Six Stages of Play: Part I

Six Stages of Play: Part I

Many times, when you put a group of kids into a room together with some toys, they will find a way to play together. There may be a few children working on building a house of blocks together, some others may be coloring in some books, and even a few others may be playing quietly with Play-Doh. The first researcher who observed children playing was Mildred Parten Newhall, in 1929. She saw that certain types of play emerge, or six particular stages. As you watch your own child play as they grow up, you should see these six stages:

Unoccupied Play

The most basic stage of play, this is when your baby is simply moving around and exploring their surroundings and even their own hands and feet. If you give a baby a rattle, they’ll toss it around or bang it the floor to hear the sounds and what it feels like against their legs, for example. This is the perfect time for them to think, move, and explore their imagination. This type of play, like the name implies, is typically done alone without interaction of other infants.

Independent or Solitary Play

When your baby turns one year old, or somewhere between eight and 16 months, they may start playing independently at times. This type of play could be flipping through a picture book, playing with dolls, or digging in the dirt outside. The benefit of this stage is that they begin to learn more about themselves and what they like to do, or how they can entertain themselves. Keep in mind that the more extroverted your child is, the less obvious this stage may be, but it’s important to encourage this type of play as it builds, you guessed it, independence.

Onlooker Play

If you have been concerned that your little one isn’t very social, just give it some time. They may be in the onlooker play state. This is when they are simply watching other kids play, but aren’t participating. Even though your child isn’t taking part in the activity, they are observing how other kids interact, which can be an incredible learning experience. Keep in mind that observing isn’t limited to other kids, your child can be observing you as well. Either way, they are learning how people interact with each other, setting the stage for how they will interact with kids.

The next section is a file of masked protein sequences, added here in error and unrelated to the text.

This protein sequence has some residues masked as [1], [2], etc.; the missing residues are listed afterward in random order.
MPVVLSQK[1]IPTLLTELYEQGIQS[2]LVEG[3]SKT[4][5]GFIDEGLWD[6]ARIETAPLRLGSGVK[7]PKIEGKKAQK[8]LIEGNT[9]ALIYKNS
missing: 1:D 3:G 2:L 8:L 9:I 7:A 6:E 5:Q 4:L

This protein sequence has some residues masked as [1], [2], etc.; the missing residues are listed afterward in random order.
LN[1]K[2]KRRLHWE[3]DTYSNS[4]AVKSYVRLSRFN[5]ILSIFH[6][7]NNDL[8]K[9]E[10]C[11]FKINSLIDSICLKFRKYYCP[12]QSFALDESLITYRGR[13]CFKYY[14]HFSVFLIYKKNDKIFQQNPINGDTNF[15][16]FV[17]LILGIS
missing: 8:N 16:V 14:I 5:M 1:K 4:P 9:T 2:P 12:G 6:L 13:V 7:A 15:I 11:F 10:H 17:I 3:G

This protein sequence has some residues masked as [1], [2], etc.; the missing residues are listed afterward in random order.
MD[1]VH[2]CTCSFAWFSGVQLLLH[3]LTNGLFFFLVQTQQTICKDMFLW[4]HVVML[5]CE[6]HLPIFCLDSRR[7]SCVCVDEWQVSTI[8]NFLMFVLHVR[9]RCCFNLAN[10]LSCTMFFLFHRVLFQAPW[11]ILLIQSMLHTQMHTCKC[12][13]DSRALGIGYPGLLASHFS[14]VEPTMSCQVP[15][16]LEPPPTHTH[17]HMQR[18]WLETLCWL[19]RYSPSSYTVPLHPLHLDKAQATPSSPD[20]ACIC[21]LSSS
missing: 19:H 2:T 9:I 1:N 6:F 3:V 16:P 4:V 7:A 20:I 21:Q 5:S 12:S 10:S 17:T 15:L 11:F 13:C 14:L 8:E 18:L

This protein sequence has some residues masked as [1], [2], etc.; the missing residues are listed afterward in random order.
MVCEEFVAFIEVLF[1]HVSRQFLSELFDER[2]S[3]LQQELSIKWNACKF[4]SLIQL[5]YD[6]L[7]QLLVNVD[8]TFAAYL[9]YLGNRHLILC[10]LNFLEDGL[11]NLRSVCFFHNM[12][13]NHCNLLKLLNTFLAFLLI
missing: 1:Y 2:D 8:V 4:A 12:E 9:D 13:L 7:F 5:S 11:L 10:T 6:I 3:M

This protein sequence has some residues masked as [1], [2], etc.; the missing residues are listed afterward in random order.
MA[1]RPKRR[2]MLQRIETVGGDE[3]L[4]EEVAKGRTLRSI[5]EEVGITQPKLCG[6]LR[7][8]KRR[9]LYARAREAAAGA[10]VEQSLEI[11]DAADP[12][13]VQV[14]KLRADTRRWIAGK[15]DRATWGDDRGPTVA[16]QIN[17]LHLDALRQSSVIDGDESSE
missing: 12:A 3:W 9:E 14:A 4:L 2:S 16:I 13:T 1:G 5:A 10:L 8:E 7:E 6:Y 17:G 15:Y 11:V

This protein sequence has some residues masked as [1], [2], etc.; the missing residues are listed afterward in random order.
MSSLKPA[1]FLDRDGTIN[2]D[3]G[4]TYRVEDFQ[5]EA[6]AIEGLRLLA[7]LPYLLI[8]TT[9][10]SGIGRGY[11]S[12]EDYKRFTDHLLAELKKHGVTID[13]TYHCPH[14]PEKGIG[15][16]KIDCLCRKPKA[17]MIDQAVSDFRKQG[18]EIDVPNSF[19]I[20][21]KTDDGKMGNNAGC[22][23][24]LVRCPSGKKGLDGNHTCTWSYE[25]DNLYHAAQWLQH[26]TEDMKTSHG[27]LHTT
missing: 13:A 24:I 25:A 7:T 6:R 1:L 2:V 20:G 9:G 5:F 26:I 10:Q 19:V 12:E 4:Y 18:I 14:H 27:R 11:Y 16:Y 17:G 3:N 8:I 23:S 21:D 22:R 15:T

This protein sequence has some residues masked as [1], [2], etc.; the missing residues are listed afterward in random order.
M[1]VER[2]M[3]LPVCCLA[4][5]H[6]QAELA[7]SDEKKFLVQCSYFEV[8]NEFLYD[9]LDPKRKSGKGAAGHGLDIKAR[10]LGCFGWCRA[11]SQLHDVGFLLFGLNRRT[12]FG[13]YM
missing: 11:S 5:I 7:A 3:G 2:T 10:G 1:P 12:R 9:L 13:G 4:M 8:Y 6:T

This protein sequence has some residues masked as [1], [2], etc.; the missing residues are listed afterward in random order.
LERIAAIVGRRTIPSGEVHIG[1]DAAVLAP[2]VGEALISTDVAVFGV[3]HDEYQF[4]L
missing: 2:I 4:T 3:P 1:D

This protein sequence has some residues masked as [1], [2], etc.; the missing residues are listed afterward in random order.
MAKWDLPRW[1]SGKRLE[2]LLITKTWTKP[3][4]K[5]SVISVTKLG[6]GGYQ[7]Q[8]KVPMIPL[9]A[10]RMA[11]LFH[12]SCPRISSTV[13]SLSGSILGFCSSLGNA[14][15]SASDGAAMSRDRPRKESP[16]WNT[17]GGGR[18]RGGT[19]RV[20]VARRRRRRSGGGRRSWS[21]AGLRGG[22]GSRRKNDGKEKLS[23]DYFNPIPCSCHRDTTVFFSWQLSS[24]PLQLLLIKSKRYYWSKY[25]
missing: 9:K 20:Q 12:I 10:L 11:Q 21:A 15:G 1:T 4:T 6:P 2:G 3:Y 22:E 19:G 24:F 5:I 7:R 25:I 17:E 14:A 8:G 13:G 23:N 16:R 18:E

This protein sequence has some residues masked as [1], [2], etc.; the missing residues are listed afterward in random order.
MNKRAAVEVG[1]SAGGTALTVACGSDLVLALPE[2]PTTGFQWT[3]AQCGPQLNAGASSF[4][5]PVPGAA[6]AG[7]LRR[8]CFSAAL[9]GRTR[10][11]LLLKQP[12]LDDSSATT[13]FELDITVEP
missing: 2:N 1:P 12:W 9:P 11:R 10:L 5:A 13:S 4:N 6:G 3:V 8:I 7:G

In our next post, we’ll go over the last three stages: parallel play, associative play, and cooperative play. If you want to find child development toys that can help encourage your child to play and learn, shop our collection of toys at Children Smart Toys. You’ll find books, toys that will help develop math and science skills, toys that focus on strengthening gross and fine motor skills, and more!

We’re passionate about helping children learn and develop, which will help them later on in their educational journey. Through a variety of toys and activities, having this foundation of learning will set them up for further success, whether it’s math, science, reading, or the arts. Shop our collection of child development toys and have fun watching your child learn and grow.